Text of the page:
In the fourth issue of the webzine Triple Canopy, Brooklyn artist John Powers reflects on science fiction, contemporary art, and architecture and design. Complete with images and notes, it's possibly the headiest essay you'll read for some time.
By shining a light on creative, well-designed playgrounds around the globe, this blog makes the case that children need not be forced to frolic—if that's the right word—in lifeless, safety-engineered-to-the-max prefab structures.
Jeff Cotton's decade-old love note to London, Florence, Venice, and Berlin compiles lists and summaries of stories, books (including nonfiction works), and films that occur in, or mention, each of the four cities. Cotton also offers his own occasional reviews, travel reports, and photography.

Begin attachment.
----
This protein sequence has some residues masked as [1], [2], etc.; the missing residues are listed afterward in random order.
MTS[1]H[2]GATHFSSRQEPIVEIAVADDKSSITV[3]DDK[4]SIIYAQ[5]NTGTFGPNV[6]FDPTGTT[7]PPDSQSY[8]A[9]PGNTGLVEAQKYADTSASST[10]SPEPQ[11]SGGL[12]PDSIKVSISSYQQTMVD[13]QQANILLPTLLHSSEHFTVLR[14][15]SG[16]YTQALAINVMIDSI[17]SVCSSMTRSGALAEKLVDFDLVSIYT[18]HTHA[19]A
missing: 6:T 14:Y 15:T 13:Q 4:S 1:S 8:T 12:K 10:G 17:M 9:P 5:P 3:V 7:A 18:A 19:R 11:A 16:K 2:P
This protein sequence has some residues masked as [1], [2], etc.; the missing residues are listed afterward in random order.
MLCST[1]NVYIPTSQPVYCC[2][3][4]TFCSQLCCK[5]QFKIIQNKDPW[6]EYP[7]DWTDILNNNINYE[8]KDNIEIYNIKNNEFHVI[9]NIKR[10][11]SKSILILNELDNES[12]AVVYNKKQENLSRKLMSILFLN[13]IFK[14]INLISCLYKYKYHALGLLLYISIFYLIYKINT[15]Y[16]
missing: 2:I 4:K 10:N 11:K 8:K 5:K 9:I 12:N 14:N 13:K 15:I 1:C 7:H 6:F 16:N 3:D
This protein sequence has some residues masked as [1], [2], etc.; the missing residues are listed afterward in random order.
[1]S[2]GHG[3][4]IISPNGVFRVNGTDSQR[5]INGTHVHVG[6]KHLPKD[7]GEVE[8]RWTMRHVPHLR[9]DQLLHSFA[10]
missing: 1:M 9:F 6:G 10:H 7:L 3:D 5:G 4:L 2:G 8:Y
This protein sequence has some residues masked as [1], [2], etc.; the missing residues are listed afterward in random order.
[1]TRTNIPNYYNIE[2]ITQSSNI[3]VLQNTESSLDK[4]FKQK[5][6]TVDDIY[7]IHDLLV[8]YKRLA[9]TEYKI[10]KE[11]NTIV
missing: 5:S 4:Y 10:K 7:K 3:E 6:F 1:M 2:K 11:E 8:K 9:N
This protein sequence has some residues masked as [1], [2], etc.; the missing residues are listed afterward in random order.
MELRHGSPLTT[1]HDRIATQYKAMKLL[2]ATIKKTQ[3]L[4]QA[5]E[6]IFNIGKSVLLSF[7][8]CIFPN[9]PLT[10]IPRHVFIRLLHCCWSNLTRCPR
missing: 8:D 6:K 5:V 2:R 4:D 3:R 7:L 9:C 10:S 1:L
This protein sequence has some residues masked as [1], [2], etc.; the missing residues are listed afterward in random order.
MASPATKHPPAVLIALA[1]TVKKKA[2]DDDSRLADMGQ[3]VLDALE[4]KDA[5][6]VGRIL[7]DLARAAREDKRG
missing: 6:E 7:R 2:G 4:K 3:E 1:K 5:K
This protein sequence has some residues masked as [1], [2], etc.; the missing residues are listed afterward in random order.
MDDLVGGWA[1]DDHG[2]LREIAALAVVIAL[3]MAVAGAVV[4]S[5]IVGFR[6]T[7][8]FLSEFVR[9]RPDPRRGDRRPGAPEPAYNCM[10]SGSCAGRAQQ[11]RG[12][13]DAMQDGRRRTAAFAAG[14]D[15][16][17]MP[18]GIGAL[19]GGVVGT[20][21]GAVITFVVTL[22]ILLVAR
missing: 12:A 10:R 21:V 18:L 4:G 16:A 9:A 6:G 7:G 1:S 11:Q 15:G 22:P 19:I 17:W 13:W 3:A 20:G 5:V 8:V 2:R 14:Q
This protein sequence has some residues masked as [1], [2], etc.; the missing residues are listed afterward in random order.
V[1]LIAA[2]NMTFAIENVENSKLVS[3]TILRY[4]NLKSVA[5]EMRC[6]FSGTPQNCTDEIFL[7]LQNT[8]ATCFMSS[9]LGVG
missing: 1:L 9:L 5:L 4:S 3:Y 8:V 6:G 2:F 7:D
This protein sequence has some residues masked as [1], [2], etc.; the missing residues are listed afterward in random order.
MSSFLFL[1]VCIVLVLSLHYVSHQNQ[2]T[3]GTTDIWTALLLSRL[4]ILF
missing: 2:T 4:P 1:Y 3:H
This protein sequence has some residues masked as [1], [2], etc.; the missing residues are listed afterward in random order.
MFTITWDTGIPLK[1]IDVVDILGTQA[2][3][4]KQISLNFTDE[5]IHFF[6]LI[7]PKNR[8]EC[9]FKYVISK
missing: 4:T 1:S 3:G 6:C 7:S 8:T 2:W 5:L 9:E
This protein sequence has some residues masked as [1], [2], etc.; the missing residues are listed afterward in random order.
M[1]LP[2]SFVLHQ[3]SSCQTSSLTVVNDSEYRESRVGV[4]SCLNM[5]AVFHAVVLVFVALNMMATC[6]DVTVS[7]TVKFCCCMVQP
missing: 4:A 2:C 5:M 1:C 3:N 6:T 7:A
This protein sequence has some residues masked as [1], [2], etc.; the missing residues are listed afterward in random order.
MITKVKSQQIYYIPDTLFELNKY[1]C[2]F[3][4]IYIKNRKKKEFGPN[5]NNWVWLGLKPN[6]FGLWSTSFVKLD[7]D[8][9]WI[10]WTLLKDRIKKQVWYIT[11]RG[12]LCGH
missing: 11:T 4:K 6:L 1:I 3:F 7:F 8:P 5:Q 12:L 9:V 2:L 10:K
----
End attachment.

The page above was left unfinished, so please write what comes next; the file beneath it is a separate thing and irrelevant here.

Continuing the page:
In its ongoing effort to make the universe searchable, Google has scored a major coup: the photographic archives of Life magazine. The vast majority of the 10 million images—which date back a couple hundred years—have never been published before. Currently, only 20 percent of the collection is online, but Google is adding more each month. You might want to set aside an hour or two before diving in.
Want another way to organize your digital life? You select the RSS feeds, and this free service turns them into a "personal magazine" PDF, delivered on the schedule of your choosing.
British graphic designer Peter Saville—best known for his Joy Division and New Order album covers—curates the latest issue of the art magazine Arkitip . You can watch a five-minute interview with Saville before deciding whether to plunk down $50 for the issue, which comes with two prints by the designer.